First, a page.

We often forget that we are nature. Nature is not something separate from us. So, when we say that we have lost our connection to Nature, we have lost our connection to ourselves.
It rained several days in the past few weeks in Vegas. It is NOT a common occurrence. One of the days, when it was raining particularly hard, the girls asked if we could go for a walk in the rain. Instead of saying it was too cold (it was only 39 degrees), I said yes. We got bundled up and put on our rain boots, and went for a walk all around the neighborhood in the freezing, cold rain. You cannot see how much water was in the streets in this photo, but it was 4-6 inches of water in some places, and the gardens were flooded over the sidewalks. That day, there were streets closed in downtown Las Vegas due to a couple feet of water in some areas.
As we walked block after block in our neighborhood, I noticed people were looking at us strangely as they drove past us walking in the pouring rain and at the girls splashing and jumping in the water. There was not a single person out of doors, other than us. The girls were unphased by the cold and blowing rain. Smiles and squeals of delight escaped from them, as they ran around in the rain. At first, it was the novelty of being outside in the rain. Then it just turned into normal play, albeit wet. It could have been 95 degrees and sunny as they rode bikes and played on the swingset, they did not care.
Of course they got wet, needed to completely change clothes and their shoes took two days to dry. But who cares? The benefits of playing outside in Mother Nature - no matter her temperament - far outweigh the annoyance of having to change clothes and soggy boots (they literally poured water out of their boots haha).
As I watched them, I began to think. When was the last time I let myself freely walk in the rain? No dashing, no trying to take cover? With no care for my hair; no worries about getting my clothes wet or ruining my makeup. When was the last time I welcomed the wet air to coat my skin? Had it been decades since I tipped my mouth to the sky, letting the droplets prick my tongue? When have my toes come to the edge of a puddle and instead of leaping over it I picked up both feet and bounded into the water?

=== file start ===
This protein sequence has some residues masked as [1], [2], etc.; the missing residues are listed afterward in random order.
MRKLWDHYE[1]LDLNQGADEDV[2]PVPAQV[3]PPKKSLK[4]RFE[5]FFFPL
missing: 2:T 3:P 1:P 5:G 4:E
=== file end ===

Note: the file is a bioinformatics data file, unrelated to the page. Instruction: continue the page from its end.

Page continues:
I went in. Playing in the rain is fun as a kid – it is freeing as an adult.
While it can be a struggle sometimes to engage in the same play as my children (I can only sit on the floor and play tea party for so long; can only build so many fairy cottages) playing in the rain knows no age. There are no rules to follow, no pieces to find, no parts to work. I do not have to pretend to enjoy playing along or fake interest. My three-year-old enjoys the rain just as much as my seven-year-old, just as much as my eight-year-old, just as much as this 40-year-old. Everyone is on equal ground, when that ground is wet and they are dripping. Since that day I not only agree to the requests of playing out in the seldom-seen rain, I have suggested it on the few other rainy days that followed this last week.
As I sat down to write about the fun my kids (and I) have outside in the rain I thought about making it a list. Then, I realized that the beauty of playing in the rain is the lack of structure and the infinite list of possibilities. Hand the children an umbrella and within five minutes it will be overturned on the ground as they explore the wet earth. The beauty of playing outside in the rain is the experience itself.
So much of our world is changing, and not for the better. If a child grows up never walking in the woods, digging in soil, seeing animals in their habitat, climbing a mountain, playing in a stream, or staring at the endless horizon of an ocean, they may never really understand what there is to be lost. The future of our planet depends on our children; they need to learn to appreciate it.
So try it. Do what our parents did: send your children outside. In all kinds of weather. Even better, go with them. Reconnect.
For further reading, I love this short article, on some of the benefits of playing the rain for children, from our beloved Free Forest School.